- Reporting (and survival) tips in a hurricane. By Kristen Hare and David Beard.
- Trapped in the hurricane zone? Dial "211" or text "FLORENCE" to 898211. (h/t Neil Parekh)
- 9 tips to avoid spreading misinformation about a hurricane. By Daniel Funke.
- 12+ tools and resources to help. By Ren LaForme.
The story angles
Beyond power cuts, shelters and casualties, a by-no-means-comprehensive list of ideas for the first few days after landfall.
- Stuck: What’s happening to prisoners left behind in the mandatory evacuation zone? It was a mess when Texas officials left prisoners in place during Harvey. (Mother Jones)
- An evergreen: Can FEMA handle this? Here's fallout from Trump administration's summertime shift of $10 million in funding from FEMA to ICE. (Bloomberg)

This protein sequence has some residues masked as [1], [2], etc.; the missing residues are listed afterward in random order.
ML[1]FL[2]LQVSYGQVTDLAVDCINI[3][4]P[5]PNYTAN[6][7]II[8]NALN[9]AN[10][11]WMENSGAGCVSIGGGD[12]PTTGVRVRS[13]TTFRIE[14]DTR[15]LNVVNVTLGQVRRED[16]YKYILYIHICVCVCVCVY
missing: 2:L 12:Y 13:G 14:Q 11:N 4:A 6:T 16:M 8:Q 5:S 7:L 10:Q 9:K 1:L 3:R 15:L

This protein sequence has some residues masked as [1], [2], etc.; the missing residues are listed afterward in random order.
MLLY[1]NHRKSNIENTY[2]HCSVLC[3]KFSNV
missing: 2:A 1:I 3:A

- Nothing coming in: No store hours means no pay for unsalaried, hourly employees. (The Post and Courier)
- Sabotaged: Did North Carolina's coastal residents fully know about the vulnerability of the region to storm surges? How state lawmakers, at the behest of real-estate groups, barred policymakers and developers from using up-to-date climate science to plan for rising sea levels. (Huffington Post)
- What's with the Superfund sites? The EPA said it would assess nine of them in the hurricane's projected path, but there are dozens of others. (The News & Observer)
- How long will recovery take? Puerto Rico a year after Maria. (The Washington Post)